Charcot-Marie-Tooth disease (CMT) is a progressive motor and sensory neuropathy (nerve disorder) characterized by weakness and atrophy, primarily in the leg muscles. It also known as hereditary sensory motor neuropathy, and peroneal muscular atrophy (PMA).
Charcot-Marie-Tooth disease is named for French neurologists Jean M. Charcot and Pierre Marie, and British neurologist Howard Tooth, who simultaneously described the disorder in 1866.
CMT is generally divided into two types, which are similar in symptoms but different in respect to certain underlying nerve abnormalities.
The hypertrophic form, or Type 1, is characterized by thickened nerve fibers and abnormalities in their insulating material (myelin) and by slowed conduction of nerve signals along the fibers.
In the neuronal form, or Type 2, there is deterioration of the nerve fiber but little or no slowing of nerve impulses.
Due to the slow progression of the disease, its onset is often difficult to determine. The hypertrophic form, which is the most common, usually manifests itself within the first 20 years of life, particularly during adolescence. The neuronal form of Charcot-Marie-Tooth disease normally appears after the age of 20.
There is usually an autosomal dominant mode of inheritance, but occasional cases occur on a sporadic basis (i.e., not inherited).
The disease is characterized by degeneration of the motor and sensory nerves that control movement and feeling in the arm below the elbow and in the leg below the knee. There is progressive muscle atrophy and wasting, resulting in severe weakness in the wrists, hands and fingers, as well as in the feet, ankles, and lower legs. Simple tasks requiring manual dexterity, such as buttoning buttons, picking up small objects and writing, may become difficult. In the legs, degenerative changes may limit mobility. Reflexes slow considerably.
Typically, CMT begins with weakness in the muscles of the feet, progressing to the calf muscles and the muscles in the lower arms.
Due to atrophy of muscles in the foot, the toes become cocked and the foot becomes fore-shortened and may develop a very high arch (pes cavus) or become uncommonly flat. Affected individuals develop a high-stepping drop-foot gait, with the foot raised well over the ground (stork leg), in order to prevent the forefeet from dragging on the ground and tripping them. The foot slaps as it hits the ground.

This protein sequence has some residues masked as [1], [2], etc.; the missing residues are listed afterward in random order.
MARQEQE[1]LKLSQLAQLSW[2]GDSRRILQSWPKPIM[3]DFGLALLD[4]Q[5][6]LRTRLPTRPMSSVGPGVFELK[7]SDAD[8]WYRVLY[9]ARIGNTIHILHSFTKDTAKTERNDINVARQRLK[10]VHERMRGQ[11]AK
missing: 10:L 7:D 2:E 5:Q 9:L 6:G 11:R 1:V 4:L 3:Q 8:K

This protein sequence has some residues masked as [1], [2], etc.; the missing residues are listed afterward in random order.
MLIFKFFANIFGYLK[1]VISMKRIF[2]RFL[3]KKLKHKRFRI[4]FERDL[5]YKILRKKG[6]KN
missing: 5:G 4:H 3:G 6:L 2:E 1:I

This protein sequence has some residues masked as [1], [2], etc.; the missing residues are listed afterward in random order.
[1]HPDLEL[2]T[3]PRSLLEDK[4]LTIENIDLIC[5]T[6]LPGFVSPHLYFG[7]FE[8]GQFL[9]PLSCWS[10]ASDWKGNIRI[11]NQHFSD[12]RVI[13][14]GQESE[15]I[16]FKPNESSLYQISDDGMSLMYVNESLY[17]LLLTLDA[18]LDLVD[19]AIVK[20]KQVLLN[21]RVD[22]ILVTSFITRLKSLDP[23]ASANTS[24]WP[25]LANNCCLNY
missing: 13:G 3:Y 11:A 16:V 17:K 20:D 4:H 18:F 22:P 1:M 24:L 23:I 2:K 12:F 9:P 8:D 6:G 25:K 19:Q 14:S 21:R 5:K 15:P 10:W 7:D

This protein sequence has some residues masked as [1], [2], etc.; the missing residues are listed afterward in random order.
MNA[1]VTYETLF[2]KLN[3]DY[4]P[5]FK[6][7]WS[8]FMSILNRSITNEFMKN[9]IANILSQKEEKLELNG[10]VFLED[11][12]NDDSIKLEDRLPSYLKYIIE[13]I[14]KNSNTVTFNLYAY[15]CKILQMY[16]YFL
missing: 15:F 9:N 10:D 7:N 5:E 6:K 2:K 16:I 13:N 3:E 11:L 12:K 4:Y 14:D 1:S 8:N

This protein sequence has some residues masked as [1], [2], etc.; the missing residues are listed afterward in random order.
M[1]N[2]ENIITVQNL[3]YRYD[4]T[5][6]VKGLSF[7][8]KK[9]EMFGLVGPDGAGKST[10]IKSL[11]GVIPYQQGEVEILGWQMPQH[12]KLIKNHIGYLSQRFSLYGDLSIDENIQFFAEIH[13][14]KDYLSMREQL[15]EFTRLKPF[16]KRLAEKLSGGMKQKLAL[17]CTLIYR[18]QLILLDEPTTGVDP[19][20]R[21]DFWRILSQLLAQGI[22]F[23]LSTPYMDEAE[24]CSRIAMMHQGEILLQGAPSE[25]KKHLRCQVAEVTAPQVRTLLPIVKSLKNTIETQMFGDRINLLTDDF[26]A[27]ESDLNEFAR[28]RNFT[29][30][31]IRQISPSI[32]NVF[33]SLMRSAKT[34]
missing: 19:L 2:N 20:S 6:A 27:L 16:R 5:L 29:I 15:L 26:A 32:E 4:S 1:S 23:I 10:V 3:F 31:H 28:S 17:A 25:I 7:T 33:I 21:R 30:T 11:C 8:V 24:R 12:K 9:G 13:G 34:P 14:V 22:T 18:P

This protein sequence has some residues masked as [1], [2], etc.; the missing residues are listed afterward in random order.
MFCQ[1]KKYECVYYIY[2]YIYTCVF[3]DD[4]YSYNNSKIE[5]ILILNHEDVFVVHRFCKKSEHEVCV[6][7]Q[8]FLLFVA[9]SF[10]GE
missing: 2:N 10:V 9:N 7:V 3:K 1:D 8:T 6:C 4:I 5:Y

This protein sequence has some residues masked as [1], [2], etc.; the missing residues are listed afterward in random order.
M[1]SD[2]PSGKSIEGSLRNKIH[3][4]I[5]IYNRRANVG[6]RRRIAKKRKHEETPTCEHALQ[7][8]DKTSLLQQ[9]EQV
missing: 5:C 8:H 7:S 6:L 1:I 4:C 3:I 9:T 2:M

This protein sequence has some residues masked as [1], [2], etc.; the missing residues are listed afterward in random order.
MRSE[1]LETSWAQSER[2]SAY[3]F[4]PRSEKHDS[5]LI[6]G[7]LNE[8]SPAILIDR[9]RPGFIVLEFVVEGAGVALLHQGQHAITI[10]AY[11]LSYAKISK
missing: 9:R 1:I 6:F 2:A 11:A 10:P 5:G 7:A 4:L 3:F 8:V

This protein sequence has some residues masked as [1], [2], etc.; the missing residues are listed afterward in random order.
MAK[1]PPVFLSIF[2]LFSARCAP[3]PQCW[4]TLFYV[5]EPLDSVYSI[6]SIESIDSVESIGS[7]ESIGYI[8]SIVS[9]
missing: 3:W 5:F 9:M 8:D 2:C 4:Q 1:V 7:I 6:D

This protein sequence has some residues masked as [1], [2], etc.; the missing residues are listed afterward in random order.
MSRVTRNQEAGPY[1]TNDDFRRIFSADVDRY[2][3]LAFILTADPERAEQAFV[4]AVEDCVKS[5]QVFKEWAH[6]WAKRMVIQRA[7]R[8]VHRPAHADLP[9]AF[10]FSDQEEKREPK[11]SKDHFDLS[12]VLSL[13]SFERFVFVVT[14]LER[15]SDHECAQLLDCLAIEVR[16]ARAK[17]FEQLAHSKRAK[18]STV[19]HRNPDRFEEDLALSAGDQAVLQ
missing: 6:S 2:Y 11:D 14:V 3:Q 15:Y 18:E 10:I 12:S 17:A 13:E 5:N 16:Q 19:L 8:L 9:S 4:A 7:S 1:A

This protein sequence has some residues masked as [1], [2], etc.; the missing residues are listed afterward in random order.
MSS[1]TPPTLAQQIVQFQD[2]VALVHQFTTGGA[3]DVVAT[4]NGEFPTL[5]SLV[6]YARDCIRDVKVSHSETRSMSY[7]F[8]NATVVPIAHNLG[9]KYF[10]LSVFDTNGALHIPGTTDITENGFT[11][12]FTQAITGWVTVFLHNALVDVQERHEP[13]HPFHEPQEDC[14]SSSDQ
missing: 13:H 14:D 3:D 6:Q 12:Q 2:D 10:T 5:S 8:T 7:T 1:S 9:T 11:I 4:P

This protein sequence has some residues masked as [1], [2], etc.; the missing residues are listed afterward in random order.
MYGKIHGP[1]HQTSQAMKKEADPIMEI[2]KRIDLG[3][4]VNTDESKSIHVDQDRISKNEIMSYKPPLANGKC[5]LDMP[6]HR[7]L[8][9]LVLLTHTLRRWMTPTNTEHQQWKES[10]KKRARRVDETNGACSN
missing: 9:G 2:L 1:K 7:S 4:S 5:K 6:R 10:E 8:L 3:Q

Affected individuals cannot run very fast, and due to weakness in the ankles, they often have frequent sprains. Changes in the shape of the foot may lead to blistering of the toes and other problems due to the unaccomodating shape of normal shoes. Loss of feeling occurs to a variable degree.
The disorder is slowly progressive, may stabilize for long periods of time, and may stop progressing entirely at any time. Therefore, affected individuals can never be sure about the extent of the ultimate severity of their condition. Lifespan is unaffected.
The severity of the disorder is highly variable, even among members of the same family. Some researchers believe a large number of mildly affected individuals are never diagnosed.
Diagnosis is based on the medical history which includes symptoms and family history, the physical examination, and electrodiagnostic studies of nerve function.
There is no known cure for Charcot-Marie-Tooth disease. However, physical therapists and orthopedists can treat the deformities and walking problems found in many people with the disorder. In addition, help and advice from an experienced podiatrist (foot doctor) may be valuable. Most of the therapy is focused on care of the feet and lower legs to ease mobility and to reduce problems caused by weakening and degenerative changes in the feet.
Surgery may also be helpful in some cases.
Which type of Charcot-Marie-Tooth disease is it?
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What are the causes of the disease?
Will it be passed onto the children?
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Is surgery an option?
Will walking be improved?
Should a physical therapist or podiatrist be consulted?
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